July 3rd in German History: German Forces in Minsk Surrender.

In the first few months following the German declaration of war on the Soviet Union, numerous cities fell to the Wehrmacht as it advanced though Soviet Satellite states and into Russia. Minsk, the capitol of the Belarusian SSR, was captured in early July and hundreds of thousands of Soviet troops were killed or captured. ThreeContinue reading “July 3rd in German History: German Forces in Minsk Surrender.”

July Second in German History: The Knox-Porter Resolution, the US Makes Peace with Germany

One interesting part of World War I history is the US refusal to formally end the war with Germany until 1921. Wanting to return to its isolation from world conflicts, the US refused to ratify the Treaty of Versailles, which would have made the US a member of the League of Nations. This meant thatContinue reading “July Second in German History: The Knox-Porter Resolution, the US Makes Peace with Germany”

July 1st in German History: East Germany Accepts the Deutsche Mark.

German Reunification was not one event, rather, a series of steps to reconnect the economies and societies of East and West German were needed to make the creation of a united Germany possible. One of the most important of these steps was the introduction of the Deutsche Mark, West Germany’s currency, into East Germany onContinue reading “July 1st in German History: East Germany Accepts the Deutsche Mark.”

June 30th in German History: The Night of the Long Knives.

The Night of the Long Knives was a purge that took place in Nazi Germany in 1934. It began on June 30th and lasted for four days, ending on July 2nd. The purge was carried out by the SS and parts of the police. The main target of the purge was the SA, a NaziContinue reading “June 30th in German History: The Night of the Long Knives.”

June 29th in German History: General Ludwig Beck is Born.

Something often forgot when studying Nazi Germany is that many of its early supporters turned against the regime as it became more extreme. One such man was Ludwig Beck, a general who was the Chief of the German General Staff. He was born on June 29th, 1880. Ludwig Beck was born in Biebrich in Hesse-Nassau.Continue reading “June 29th in German History: General Ludwig Beck is Born.”

June 28th in German History: The Signing of the Treaty of Versailles

The First World War was the single most important event of the 20th Century. Every conflict or crisis that occurred after was caused either directly or indirectly by the outcomes of that conflict. The First World War led to the rise of the Soviet Union, the end of colonialism, the Great Depression, and the NaziContinue reading “June 28th in German History: The Signing of the Treaty of Versailles”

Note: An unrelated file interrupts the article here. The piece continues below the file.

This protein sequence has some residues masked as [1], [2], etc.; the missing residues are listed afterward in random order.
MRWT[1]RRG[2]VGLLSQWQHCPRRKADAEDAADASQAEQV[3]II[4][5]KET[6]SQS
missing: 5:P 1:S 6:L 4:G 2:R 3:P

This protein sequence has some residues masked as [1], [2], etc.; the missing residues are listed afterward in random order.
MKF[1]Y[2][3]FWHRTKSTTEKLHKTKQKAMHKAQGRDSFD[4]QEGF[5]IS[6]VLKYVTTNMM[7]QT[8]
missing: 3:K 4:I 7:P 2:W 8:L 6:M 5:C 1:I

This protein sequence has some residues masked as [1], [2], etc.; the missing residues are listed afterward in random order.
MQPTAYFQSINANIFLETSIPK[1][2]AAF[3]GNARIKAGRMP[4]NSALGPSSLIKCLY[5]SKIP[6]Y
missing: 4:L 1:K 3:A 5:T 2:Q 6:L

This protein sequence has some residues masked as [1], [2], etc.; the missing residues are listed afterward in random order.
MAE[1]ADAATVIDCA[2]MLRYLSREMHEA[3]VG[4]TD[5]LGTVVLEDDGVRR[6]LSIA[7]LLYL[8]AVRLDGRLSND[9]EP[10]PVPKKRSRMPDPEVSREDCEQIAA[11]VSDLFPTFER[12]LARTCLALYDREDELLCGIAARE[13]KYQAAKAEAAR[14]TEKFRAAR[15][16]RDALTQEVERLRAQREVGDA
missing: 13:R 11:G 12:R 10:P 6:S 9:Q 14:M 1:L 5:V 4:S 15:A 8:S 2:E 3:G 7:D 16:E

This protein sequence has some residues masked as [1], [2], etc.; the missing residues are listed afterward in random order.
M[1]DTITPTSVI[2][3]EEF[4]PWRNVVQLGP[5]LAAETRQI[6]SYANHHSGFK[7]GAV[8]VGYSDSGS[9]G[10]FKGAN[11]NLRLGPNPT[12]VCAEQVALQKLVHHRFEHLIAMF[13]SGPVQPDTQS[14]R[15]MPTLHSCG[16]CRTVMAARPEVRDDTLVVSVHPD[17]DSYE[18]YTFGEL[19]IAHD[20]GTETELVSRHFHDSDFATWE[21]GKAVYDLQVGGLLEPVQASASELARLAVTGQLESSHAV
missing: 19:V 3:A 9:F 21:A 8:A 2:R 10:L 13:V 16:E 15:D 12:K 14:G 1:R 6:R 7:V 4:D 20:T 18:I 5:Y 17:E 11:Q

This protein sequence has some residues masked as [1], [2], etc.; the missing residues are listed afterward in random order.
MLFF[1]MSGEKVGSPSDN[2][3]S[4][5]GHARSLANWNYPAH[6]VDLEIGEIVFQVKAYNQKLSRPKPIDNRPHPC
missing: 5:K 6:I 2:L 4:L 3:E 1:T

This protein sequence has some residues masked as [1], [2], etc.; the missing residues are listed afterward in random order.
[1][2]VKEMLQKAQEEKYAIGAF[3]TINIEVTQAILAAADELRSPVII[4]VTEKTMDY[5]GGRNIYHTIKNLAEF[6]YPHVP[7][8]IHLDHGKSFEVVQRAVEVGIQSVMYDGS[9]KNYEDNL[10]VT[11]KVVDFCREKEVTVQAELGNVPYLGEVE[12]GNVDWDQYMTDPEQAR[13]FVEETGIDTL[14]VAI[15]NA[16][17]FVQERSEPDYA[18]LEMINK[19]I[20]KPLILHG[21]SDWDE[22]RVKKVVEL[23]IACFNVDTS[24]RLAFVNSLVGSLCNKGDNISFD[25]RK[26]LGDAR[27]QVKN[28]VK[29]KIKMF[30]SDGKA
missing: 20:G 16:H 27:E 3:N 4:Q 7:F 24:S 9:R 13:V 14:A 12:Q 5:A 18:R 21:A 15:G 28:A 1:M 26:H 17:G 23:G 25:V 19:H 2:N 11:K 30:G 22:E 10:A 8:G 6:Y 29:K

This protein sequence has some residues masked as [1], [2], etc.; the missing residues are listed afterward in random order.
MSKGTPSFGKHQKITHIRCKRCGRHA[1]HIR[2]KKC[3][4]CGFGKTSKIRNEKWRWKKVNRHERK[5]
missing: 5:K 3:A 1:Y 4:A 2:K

June 27th in German History: The Birth of Peter Paul Mauser

Germany has produced numerous renowned inventors responsible for the creation of companies and myriad products and devices. One such innovator was Peter Paul Mauser, founder of the famous Mauser weapons company and inventor of Mauser Model 1871 rifle. Paul Mauser was born on June 27th, 1838, in the city of Oberndorf am Neckar, at thatContinue reading “June 27th in German History: The Birth of Peter Paul Mauser”

June 26th in German History: The Christian Democratic Union is Founded

The Christian Democratic Union, or CDU, is a center-right party and the current leading party in Germany. It has been the ruling party in post-war Germany, first West Germany and then unified Germany, for the majority of its history. It was founded in Berlin on June 26th, 1945. The CDU was created in part becauseContinue reading “June 26th in German History: The Christian Democratic Union is Founded”

June 25th in German History: The Battle of Fontenoy

Strictly speaking, every event, if old enough, has affected world history. Even the smallest occurrence has an impact which propagates itself such that eventually every person is in some was impacted by it. However, certain events have had affects on world history far greater than would be suggested by the extent to which they areContinue reading “June 25th in German History: The Battle of Fontenoy”

June 24th in German History: The Dancing Plague

One of the more puzzling phenomenons in European History is the so-called dancing plague. This “plague” caused spontaneous outbreaks of mass dancing, ending only when the afflicted collapsed from exhaustion. The first recorded outbreak occurred in the 7th century, but one of the earliest major outbreaks began on June 24th, 1374, in the city ofContinue reading “June 24th in German History: The Dancing Plague”